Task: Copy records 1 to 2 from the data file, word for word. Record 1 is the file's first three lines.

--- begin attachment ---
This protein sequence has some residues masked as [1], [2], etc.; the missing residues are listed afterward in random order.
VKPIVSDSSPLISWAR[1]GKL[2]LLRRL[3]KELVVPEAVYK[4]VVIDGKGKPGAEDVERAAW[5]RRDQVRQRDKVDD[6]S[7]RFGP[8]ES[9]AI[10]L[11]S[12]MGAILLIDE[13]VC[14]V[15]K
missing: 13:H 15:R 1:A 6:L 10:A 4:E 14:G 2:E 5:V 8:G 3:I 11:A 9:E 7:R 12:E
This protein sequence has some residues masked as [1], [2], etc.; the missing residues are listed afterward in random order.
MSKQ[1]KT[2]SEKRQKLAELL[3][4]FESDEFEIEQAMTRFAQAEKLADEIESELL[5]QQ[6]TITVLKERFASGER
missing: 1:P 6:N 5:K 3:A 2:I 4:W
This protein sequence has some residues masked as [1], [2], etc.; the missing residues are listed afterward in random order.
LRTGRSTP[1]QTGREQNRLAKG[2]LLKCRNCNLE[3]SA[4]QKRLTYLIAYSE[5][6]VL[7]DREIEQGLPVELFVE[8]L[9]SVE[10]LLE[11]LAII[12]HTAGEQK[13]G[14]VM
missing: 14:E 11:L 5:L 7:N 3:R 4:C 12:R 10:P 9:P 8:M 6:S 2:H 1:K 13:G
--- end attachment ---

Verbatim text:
This protein sequence has some residues masked as [1], [2], etc.; the missing residues are listed afterward in random order.
VKPIVSDSSPLISWAR[1]GKL[2]LLRRL[3]KELVVPEAVYK[4]VVIDGKGKPGAEDVERAAW[5]RRDQVRQRDKVDD[6]S[7]RFGP[8]ES[9]AI[10]L[11]S[12]MGAILLIDE[13]VC[14]V[15]K
missing: 13:H 15:R 1:A 6:L 10:A 4:E 14:G 2:E 5:V 8:G 3:I 11:A 9:E 7:R 12:E
This protein sequence has some residues masked as [1], [2], etc.; the missing residues are listed afterward in random order.
MSKQ[1]KT[2]SEKRQKLAELL[3][4]FESDEFEIEQAMTRFAQAEKLADEIESELL[5]QQ[6]TITVLKERFASGER
missing: 1:P 6:N 5:K 3:A 2:I 4:W